LOS ANGELES (AP) -- Richard Martinez says he never set out to be a face of the gun-control movement and has no interest in taking deer rifles and shotguns from the hands of hunters. After all, he used to be one.
But Martinez plans to do whatever he can to keep guns out of the hands of people who use them for mass killings, the latest of which took the life of his 20-year-old son and five other students at the University of California, Santa Barbara.
Martinez, a 60-year-old criminal defense lawyer, took center stage in the gun debate when he showed up uninvited before a sheriff's news conference a day after the May 23 killings, stepped before a bank of microphones and in a voice filled with rage and grief blamed the death of Christopher Michaels-Martinez on "craven, irresponsible politicians" who won't pass stricter gun-control laws.
"They talk about gun rights. What about Chris' right to live?" he wailed. "When will this insanity stop?"
On Thursday, an exhausted Martinez said he had hardly slept since that day, his hours filled with planning his only child's funeral while fielding calls from all over the world. News organizations from Canada, Great Britain and Australia want to interview him. Other people just want to say they're sorry.
"I tell them, 'Look, I don't need your sympathy. What I need is for you to DO something,'" Martinez said during a lengthy, late-night phone interview with The Associated Press.
That something, he said, would be urging the nation's leaders to engage in a serious discussion about restricting the availability of powerful, semi-automatic weapons such as the ones a lonely, troubled young man used to randomly shoot Michaels-Martinez and two other students near campus after stabbing three people to death at the apartment the killer shared with at least two of those victims.
Police believe 22-year-old Elliot Rodger shot and killed himself after crashing his car as officers moved in.
Nearly overnight, Martinez has become a recognizable figure in hotels, restaurants and on the streets near the Santa Barbara campus. It's a strange new situation for a man who until now has pretty much lived his life anonymously along the Central California coast where he was born and raised.
"I didn't choose this," Martinez said, adding that he believes responsible people have a right to keep guns for hunting, target shooting and their own safety.
"I grew up on a farm and I had guns," he said. "I hunted when I was a kid. I understand the appeal of hunting."
After graduating from high school, he enlisted in the Army and served two years as a military policeman in Germany. He said he had to draw his weapon once to put an end to a domestic dispute.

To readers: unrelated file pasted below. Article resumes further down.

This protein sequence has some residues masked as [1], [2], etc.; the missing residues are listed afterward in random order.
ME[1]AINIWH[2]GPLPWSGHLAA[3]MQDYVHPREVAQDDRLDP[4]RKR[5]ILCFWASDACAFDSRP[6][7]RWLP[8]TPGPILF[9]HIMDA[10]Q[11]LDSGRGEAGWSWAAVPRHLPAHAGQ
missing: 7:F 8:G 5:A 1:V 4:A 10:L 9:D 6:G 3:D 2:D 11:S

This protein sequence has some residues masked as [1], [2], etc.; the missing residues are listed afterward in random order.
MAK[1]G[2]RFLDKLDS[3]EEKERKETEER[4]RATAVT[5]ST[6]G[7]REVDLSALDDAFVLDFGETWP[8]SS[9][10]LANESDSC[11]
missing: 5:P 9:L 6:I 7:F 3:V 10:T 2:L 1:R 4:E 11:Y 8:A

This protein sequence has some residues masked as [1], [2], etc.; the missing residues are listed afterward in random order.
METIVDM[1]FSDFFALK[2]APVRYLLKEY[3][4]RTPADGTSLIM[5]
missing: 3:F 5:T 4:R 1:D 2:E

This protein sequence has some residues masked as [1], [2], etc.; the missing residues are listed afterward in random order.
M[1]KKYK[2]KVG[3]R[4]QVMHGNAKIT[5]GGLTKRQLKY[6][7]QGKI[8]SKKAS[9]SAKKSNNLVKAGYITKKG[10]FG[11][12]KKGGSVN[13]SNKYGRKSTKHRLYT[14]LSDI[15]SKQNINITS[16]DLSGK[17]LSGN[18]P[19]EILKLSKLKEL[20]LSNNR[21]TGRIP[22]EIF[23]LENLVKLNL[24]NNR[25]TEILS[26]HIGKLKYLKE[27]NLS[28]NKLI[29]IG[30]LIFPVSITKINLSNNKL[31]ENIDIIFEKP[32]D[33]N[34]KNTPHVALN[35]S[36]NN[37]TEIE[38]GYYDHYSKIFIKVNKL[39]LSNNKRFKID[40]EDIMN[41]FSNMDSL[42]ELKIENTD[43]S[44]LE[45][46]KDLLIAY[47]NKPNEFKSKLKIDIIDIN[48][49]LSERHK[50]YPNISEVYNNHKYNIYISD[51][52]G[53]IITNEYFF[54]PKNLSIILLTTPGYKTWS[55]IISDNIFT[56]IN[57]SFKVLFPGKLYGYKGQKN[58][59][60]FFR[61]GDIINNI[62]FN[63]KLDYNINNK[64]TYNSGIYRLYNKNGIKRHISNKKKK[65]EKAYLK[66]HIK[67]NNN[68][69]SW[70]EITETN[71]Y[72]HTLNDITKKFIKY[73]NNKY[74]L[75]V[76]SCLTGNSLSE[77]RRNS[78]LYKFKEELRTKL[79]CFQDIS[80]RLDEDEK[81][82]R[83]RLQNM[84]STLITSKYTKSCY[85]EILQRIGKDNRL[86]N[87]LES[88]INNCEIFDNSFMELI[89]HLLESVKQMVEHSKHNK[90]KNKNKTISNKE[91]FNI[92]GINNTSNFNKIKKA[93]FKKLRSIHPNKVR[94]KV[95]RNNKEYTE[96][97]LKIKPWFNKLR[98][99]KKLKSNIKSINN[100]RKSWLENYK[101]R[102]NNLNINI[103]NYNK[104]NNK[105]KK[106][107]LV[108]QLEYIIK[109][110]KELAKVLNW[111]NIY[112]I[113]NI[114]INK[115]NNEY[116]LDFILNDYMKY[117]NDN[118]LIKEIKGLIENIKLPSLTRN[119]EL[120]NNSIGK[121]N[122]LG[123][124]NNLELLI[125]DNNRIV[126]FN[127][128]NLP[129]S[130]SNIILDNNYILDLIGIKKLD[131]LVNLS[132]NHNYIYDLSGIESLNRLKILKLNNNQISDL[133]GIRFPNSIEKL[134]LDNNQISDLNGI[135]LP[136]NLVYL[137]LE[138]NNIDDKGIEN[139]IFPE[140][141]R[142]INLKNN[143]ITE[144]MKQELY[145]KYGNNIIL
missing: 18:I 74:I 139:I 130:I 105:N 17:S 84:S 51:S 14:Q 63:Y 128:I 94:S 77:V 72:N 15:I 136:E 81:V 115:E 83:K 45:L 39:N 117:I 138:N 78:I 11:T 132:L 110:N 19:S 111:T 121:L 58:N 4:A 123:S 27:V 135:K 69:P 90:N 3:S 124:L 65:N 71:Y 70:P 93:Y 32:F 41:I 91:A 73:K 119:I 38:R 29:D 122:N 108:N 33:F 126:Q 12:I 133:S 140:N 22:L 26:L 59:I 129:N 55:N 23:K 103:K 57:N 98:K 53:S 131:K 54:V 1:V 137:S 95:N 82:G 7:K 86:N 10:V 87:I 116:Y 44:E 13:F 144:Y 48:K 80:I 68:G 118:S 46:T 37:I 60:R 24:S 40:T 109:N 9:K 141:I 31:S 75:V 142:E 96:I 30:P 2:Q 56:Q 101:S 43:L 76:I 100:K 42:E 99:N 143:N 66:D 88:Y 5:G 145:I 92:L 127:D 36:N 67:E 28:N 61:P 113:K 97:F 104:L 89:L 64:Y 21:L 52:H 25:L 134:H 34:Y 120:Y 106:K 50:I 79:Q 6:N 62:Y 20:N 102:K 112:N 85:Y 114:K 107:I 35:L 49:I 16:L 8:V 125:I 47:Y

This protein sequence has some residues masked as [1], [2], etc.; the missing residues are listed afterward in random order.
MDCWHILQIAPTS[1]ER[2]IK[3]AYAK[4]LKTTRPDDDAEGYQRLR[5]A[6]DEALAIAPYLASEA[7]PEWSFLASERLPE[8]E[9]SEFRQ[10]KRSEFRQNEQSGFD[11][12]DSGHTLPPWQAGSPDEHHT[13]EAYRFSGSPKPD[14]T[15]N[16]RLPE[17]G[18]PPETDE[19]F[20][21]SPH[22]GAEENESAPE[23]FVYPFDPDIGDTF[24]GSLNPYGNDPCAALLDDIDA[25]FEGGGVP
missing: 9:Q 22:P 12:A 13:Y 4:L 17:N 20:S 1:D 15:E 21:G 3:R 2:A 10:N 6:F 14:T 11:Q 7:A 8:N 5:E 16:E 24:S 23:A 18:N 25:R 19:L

"I was prepared to use it if I had to," he said.
Martinez, however, said he just can't fathom the proliferation of high-powered, semi-automatic weapons in American society.
"How," he asked of Rodger's weapons cache, "does a troubled kid who clearly had problems wind up with 400 rounds of ammunition and three semi-automatic handguns?"
A single father, Martinez said he was incredibly close to his son. They called each other and texted several times a week. Two years ago, they traveled to the East Coast together when Michaels-Martinez was trying to decide which college to attend.
Martinez said his son expected to graduate from UCSB in 2015 after just three years and planned to follow his father's path as a lawyer.
Less than an hour before he died, the son was on the phone excitedly telling his father that his new girlfriend planned to introduce him to her parents the following week. Martinez later met the parents at a memorial service for victims of the rampage.
Martinez said his job as a defense lawyer had sometimes brought him into contact with people charged with gun crimes. It also led him to represent the parents of troubled young people who ran up against a public mental health system that Martinez said didn't provide the necessary care for their children.
That's why he said he won't blame the parents of his son's killer. It's also why he'll keep demanding reasonable gun control.
"I'm not going to write a book, I'm not going to sue anybody," he said, explaining that such actions would only cheapen the memory of his son.
"I just want to try to make it possible so that other people don't have to go through this."
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